- You have competitive adversaries.
- Few core products have recently been replaced or significantly improved by your organization’s innovative alternatives.
- The enterprise is at risk of losing key industry certification.
For leaders with high expectations, a vision of the possible and urgency to improve the lives of many others. Easy to read, filled with insightful examples, punctuated with humor and designed for application.
Take five minutes to see how customer-centered your organization is on the topics of strategic direction, satisfaction and measures of success. Identify what to strengthen first.
More Customer-Centered Leadership Excellence Topics
Prework provides us with important information about you and your organization enabling customization of the workshop content to fit your unique context, while introducing you to new concepts.
The challenge in capturing the voice of the customer (VOC) is to eliminate confusion about who the customers really are and understand what they want so we can predictably create satisfaction and excitement.
Join us at our next public event!
You changed our view of our customers and helped the U.S. Coast Guard Yard win both the Maryland Performance Award and the Coast Guard Quality Award in 1996. I was a Board member for the Virginia Quality Award for about 6 years, and have been a member of the Executive Board for Maryland. Your C3 methods offer a level of customer awareness that has not been addressed anywhere else. I will reiterate that message as long as I am involved in promoting leadership practices.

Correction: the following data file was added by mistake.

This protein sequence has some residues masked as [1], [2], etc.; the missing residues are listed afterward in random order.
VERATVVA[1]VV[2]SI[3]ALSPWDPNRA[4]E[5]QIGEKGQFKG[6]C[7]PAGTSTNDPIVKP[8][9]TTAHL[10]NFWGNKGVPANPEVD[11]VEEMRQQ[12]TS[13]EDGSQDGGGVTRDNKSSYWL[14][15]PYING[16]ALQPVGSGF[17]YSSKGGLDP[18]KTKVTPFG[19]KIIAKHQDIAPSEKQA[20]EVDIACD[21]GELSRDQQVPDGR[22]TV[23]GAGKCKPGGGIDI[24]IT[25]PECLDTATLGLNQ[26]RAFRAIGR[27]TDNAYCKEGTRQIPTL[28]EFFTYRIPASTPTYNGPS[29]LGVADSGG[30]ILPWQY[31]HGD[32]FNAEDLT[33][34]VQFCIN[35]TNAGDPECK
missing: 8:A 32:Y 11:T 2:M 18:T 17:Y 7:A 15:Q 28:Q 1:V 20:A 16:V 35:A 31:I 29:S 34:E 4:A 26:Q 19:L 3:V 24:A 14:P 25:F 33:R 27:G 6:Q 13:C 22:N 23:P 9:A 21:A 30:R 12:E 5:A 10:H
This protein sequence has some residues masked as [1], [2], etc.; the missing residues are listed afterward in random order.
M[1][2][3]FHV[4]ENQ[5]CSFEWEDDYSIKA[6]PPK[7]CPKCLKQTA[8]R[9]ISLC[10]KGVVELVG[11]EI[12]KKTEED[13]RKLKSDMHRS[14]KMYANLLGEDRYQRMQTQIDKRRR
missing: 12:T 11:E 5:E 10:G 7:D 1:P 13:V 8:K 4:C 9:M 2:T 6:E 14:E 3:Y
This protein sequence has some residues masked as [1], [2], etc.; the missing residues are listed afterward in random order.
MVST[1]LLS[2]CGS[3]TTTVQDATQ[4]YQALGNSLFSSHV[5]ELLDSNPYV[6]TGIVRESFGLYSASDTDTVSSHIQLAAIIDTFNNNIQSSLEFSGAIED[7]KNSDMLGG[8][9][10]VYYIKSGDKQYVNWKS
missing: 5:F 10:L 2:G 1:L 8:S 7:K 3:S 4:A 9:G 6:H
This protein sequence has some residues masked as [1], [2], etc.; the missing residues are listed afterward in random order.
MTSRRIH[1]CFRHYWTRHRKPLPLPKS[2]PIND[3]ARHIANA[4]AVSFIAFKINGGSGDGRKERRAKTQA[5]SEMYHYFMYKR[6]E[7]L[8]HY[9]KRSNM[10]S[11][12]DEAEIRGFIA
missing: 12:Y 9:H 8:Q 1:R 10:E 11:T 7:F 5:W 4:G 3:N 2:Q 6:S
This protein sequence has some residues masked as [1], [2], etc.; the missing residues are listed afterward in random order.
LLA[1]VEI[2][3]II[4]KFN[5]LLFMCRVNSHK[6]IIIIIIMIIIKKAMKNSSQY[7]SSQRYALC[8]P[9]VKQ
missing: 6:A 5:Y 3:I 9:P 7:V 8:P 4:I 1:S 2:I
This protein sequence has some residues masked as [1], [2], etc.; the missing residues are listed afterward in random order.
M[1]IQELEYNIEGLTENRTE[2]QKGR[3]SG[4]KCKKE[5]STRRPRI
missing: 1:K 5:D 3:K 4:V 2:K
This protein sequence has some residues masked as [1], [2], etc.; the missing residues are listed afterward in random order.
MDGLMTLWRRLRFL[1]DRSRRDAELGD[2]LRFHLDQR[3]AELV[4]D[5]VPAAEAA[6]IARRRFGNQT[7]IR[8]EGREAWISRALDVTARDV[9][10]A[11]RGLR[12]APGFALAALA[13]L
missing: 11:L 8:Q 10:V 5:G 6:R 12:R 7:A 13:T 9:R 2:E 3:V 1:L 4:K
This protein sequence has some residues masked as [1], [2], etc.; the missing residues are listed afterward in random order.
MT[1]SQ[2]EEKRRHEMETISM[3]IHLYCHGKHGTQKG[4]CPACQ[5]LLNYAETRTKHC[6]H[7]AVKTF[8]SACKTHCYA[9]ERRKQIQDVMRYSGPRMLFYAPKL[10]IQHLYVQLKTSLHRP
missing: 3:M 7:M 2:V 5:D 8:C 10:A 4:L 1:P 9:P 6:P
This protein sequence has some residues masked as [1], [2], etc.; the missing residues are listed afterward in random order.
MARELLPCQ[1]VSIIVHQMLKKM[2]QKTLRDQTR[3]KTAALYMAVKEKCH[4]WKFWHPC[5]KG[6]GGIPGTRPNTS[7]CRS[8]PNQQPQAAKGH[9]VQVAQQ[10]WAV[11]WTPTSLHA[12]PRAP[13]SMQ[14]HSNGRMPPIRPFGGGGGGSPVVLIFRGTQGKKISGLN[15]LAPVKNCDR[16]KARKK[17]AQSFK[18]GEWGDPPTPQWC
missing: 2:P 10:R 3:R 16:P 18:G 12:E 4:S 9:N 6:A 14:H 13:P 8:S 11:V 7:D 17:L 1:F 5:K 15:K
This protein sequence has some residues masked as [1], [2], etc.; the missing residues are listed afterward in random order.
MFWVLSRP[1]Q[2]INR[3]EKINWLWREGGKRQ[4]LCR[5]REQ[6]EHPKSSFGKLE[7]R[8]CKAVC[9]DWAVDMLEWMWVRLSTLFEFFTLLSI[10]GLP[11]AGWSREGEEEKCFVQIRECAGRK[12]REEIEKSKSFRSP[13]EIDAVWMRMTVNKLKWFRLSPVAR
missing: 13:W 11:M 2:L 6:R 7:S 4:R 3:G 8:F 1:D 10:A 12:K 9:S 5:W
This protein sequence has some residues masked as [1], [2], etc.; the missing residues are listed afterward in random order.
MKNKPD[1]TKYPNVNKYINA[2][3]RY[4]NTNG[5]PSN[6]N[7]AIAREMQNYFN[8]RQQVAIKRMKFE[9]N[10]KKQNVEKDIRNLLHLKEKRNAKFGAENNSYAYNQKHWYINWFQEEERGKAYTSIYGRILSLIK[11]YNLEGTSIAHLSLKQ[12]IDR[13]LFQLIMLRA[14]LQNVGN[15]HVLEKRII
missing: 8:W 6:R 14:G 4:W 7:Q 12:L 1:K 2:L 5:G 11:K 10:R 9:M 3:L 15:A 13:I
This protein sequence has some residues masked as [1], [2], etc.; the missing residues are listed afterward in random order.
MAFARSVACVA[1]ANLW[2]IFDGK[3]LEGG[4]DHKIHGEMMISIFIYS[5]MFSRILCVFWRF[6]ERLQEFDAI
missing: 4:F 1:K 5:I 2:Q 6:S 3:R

Education has been producer-centered, based on the belief that the instructor knows best and the learner is a junior apprentice who must be put through the hurdles prior to being permitted into the real world. Educators must become customer focused. Education must be offered at times and places and in formats convenient to learners rather than being by the faculty, of the faculty and for the faculty. The prime value of this program was the creation of skilled champions of customerization who can facilitate change through action and example.
This workshop is definitely NOT for the faint-hearted! Mr. Lawton led us through an intensive, fast-paced presentation designed to reframe how we think about customer satisfaction and service. He encouraged each participant to continually challenge how we think about ‘products’ and our role in providing these to our real customers. He provided a very clear understanding of what a customer-centered culture is and how to create one.
Bruce E. Laviolette, Ph.D.
During my long career, I was one of the few people in the world to study under, and spend personal time with Dr. Edwards Deming, Peter Drucker, Joseph Juran, Philip Crosby, Russell Ackoff, Tom Peters and Michael Hammer. In comparison to those giants of the past, Mr. Lawton is clearly in a comparable position to be today’s premier thinker and practitioner of quality as defined by customer satisfaction. He causes revolutionary new managerial thinking and decision-making.